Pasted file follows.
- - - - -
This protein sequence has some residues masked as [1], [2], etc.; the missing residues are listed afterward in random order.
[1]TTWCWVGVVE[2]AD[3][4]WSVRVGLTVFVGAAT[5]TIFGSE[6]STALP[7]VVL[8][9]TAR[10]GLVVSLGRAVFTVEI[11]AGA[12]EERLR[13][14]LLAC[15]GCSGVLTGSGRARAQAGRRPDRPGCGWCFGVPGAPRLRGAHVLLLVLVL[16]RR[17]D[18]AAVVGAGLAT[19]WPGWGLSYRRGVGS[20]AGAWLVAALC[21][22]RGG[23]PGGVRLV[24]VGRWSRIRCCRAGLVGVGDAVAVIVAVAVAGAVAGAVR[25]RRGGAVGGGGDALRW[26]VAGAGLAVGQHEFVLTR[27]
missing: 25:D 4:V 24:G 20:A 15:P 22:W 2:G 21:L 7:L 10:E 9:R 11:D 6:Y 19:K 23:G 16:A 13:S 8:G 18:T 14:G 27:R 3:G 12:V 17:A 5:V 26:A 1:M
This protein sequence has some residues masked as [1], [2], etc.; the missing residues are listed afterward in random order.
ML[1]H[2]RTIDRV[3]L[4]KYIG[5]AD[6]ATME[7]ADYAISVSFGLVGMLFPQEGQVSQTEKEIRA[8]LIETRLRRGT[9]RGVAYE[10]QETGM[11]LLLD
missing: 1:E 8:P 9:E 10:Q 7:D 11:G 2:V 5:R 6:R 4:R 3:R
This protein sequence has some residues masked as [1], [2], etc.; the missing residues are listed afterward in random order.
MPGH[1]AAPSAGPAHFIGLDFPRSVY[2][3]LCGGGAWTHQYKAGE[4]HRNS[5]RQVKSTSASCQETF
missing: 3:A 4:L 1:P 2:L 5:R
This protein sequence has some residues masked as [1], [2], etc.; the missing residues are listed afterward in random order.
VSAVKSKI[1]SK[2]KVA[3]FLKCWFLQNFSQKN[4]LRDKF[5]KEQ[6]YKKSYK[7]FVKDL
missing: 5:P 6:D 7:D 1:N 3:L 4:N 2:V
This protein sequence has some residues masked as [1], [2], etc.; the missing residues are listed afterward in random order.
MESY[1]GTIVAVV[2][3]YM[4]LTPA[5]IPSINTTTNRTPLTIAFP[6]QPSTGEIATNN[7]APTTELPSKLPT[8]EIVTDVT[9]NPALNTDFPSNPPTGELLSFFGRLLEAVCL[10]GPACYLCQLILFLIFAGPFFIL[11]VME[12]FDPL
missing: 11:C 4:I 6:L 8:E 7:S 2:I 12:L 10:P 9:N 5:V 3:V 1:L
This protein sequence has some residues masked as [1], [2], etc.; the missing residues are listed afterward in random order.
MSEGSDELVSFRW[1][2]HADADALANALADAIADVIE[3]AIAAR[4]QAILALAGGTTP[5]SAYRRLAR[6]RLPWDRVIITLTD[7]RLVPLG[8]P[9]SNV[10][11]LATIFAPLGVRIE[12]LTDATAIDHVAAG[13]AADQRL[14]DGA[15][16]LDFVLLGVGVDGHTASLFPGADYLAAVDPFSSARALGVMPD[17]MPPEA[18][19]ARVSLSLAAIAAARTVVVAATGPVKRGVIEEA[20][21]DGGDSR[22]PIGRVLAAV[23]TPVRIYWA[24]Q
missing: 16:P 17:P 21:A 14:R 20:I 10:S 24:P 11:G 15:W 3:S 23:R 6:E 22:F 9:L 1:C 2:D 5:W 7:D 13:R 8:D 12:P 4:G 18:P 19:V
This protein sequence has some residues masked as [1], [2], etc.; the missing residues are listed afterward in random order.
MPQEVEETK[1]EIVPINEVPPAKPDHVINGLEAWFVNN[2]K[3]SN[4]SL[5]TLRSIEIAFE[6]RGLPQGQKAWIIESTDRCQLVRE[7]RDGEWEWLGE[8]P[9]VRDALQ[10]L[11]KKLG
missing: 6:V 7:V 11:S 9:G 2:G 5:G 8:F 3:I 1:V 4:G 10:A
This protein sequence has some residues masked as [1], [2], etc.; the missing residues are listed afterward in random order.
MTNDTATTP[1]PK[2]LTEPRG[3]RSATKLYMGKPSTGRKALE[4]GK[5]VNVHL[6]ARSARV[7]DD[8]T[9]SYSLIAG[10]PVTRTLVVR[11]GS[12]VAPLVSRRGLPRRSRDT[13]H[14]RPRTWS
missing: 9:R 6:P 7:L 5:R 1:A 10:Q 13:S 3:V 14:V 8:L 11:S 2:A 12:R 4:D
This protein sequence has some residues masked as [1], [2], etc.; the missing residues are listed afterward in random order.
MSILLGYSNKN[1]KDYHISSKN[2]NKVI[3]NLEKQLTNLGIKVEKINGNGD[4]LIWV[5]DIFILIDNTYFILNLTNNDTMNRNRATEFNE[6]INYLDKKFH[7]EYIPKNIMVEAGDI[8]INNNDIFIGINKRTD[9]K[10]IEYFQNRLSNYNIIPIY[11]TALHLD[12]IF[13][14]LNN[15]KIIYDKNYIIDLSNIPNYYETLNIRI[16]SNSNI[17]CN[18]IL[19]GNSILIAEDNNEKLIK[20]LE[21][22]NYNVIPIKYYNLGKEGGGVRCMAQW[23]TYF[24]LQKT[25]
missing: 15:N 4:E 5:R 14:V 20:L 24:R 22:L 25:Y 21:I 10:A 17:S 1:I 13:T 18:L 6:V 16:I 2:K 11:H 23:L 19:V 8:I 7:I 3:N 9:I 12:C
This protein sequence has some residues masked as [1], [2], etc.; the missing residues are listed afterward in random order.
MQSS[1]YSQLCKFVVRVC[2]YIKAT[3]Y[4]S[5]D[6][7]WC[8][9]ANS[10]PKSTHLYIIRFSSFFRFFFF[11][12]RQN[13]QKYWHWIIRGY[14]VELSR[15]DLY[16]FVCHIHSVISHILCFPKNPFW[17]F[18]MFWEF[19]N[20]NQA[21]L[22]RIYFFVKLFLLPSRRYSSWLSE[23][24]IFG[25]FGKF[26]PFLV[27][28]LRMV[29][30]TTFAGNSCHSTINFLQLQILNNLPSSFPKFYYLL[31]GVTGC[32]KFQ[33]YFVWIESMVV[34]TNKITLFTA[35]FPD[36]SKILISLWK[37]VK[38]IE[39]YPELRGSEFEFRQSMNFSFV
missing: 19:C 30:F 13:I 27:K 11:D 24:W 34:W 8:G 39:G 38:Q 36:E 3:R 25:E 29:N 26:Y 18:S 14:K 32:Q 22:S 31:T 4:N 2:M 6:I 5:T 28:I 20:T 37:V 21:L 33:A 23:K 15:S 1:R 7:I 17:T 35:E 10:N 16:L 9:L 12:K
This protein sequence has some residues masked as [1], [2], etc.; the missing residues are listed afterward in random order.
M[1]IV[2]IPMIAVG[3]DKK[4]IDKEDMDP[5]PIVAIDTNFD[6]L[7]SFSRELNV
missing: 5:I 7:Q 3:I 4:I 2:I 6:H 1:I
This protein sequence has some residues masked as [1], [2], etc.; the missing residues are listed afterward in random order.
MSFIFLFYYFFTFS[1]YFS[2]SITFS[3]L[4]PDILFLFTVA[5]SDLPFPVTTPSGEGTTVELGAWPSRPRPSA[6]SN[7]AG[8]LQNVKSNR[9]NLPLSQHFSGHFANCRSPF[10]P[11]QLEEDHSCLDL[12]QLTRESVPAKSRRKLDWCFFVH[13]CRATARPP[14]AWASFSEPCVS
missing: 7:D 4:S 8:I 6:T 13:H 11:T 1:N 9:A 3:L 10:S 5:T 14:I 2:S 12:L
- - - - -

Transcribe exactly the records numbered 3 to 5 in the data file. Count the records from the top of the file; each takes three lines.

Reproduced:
This protein sequence has some residues masked as [1], [2], etc.; the missing residues are listed afterward in random order.
MPGH[1]AAPSAGPAHFIGLDFPRSVY[2][3]LCGGGAWTHQYKAGE[4]HRNS[5]RQVKSTSASCQETF
missing: 3:A 4:L 1:P 2:L 5:R
This protein sequence has some residues masked as [1], [2], etc.; the missing residues are listed afterward in random order.
VSAVKSKI[1]SK[2]KVA[3]FLKCWFLQNFSQKN[4]LRDKF[5]KEQ[6]YKKSYK[7]FVKDL
missing: 5:P 6:D 7:D 1:N 3:L 4:N 2:V
This protein sequence has some residues masked as [1], [2], etc.; the missing residues are listed afterward in random order.
MESY[1]GTIVAVV[2][3]YM[4]LTPA[5]IPSINTTTNRTPLTIAFP[6]QPSTGEIATNN[7]APTTELPSKLPT[8]EIVTDVT[9]NPALNTDFPSNPPTGELLSFFGRLLEAVCL[10]GPACYLCQLILFLIFAGPFFIL[11]VME[12]FDPL
missing: 11:C 4:I 6:L 8:E 7:S 2:I 12:L 10:P 9:N 5:V 3:V 1:L